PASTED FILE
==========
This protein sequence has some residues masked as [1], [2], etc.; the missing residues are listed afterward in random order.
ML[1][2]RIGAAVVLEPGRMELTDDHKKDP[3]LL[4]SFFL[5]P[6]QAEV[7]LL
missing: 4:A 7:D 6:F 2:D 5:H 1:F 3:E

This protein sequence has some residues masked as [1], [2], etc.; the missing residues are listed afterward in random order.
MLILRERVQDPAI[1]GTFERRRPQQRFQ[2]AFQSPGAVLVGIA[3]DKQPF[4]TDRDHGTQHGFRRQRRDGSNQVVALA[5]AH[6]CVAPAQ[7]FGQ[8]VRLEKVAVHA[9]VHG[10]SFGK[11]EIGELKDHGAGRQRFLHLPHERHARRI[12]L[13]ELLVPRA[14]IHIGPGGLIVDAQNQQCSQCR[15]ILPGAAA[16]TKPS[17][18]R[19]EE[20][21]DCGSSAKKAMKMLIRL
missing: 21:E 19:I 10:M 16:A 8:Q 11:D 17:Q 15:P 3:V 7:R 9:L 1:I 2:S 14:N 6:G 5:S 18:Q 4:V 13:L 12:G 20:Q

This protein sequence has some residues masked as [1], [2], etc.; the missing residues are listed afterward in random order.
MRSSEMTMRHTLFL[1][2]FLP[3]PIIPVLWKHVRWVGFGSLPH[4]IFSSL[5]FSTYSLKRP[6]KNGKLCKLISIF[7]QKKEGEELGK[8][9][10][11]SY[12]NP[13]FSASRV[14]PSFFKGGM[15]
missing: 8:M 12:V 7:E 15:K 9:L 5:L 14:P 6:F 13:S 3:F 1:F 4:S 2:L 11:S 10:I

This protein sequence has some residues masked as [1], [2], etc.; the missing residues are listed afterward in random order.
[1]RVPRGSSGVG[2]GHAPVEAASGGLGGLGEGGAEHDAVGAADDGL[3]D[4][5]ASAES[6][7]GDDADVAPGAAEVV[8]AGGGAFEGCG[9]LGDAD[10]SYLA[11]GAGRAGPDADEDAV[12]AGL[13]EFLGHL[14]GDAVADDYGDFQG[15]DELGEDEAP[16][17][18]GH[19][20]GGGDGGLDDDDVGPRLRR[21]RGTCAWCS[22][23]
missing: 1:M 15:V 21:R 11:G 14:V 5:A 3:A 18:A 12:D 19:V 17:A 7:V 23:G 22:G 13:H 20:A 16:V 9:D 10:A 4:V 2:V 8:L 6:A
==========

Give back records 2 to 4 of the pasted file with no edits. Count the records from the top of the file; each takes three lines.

This protein sequence has some residues masked as [1], [2], etc.; the missing residues are listed afterward in random order.
MLILRERVQDPAI[1]GTFERRRPQQRFQ[2]AFQSPGAVLVGIA[3]DKQPF[4]TDRDHGTQHGFRRQRRDGSNQVVALA[5]AH[6]CVAPAQ[7]FGQ[8]VRLEKVAVHA[9]VHG[10]SFGK[11]EIGELKDHGAGRQRFLHLPHERHARRI[12]L[13]ELLVPRA[14]IHIGPGGLIVDAQNQQCSQCR[15]ILPGAAA[16]TKPS[17][18]R[19]EE[20][21]DCGSSAKKAMKMLIRL
missing: 21:E 19:I 10:M 16:A 8:Q 11:D 17:Q 15:P 3:V 7:R 9:L 1:I 2:S 14:N 6:G 5:S 18:Q 4:V 13:L 12:G 20:Q

This protein sequence has some residues masked as [1], [2], etc.; the missing residues are listed afterward in random order.
MRSSEMTMRHTLFL[1][2]FLP[3]PIIPVLWKHVRWVGFGSLPH[4]IFSSL[5]FSTYSLKRP[6]KNGKLCKLISIF[7]QKKEGEELGK[8][9][10][11]SY[12]NP[13]FSASRV[14]PSFFKGGM[15]
missing: 8:M 12:V 7:E 15:K 9:L 5:L 14:P 6:F 13:S 3:F 1:F 4:S 2:L 11:S 10:I

This protein sequence has some residues masked as [1], [2], etc.; the missing residues are listed afterward in random order.
[1]RVPRGSSGVG[2]GHAPVEAASGGLGGLGEGGAEHDAVGAADDGL[3]D[4][5]ASAES[6][7]GDDADVAPGAAEVV[8]AGGGAFEGCG[9]LGDAD[10]SYLA[11]GAGRAGPDADEDAV[12]AGL[13]EFLGHL[14]GDAVADDYGDFQG[15]DELGEDEAP[16][17][18]GH[19][20]GGGDGGLDDDDVGPRLRR[21]RGTCAWCS[22][23]
missing: 1:M 15:V 21:R 11:G 14:V 5:A 3:A 18:A 12:D 19:V 17:A 7:V 23:G 22:G 13:H 20:A 16:V 9:D 10:A 4:V 2:V 8:L 6:A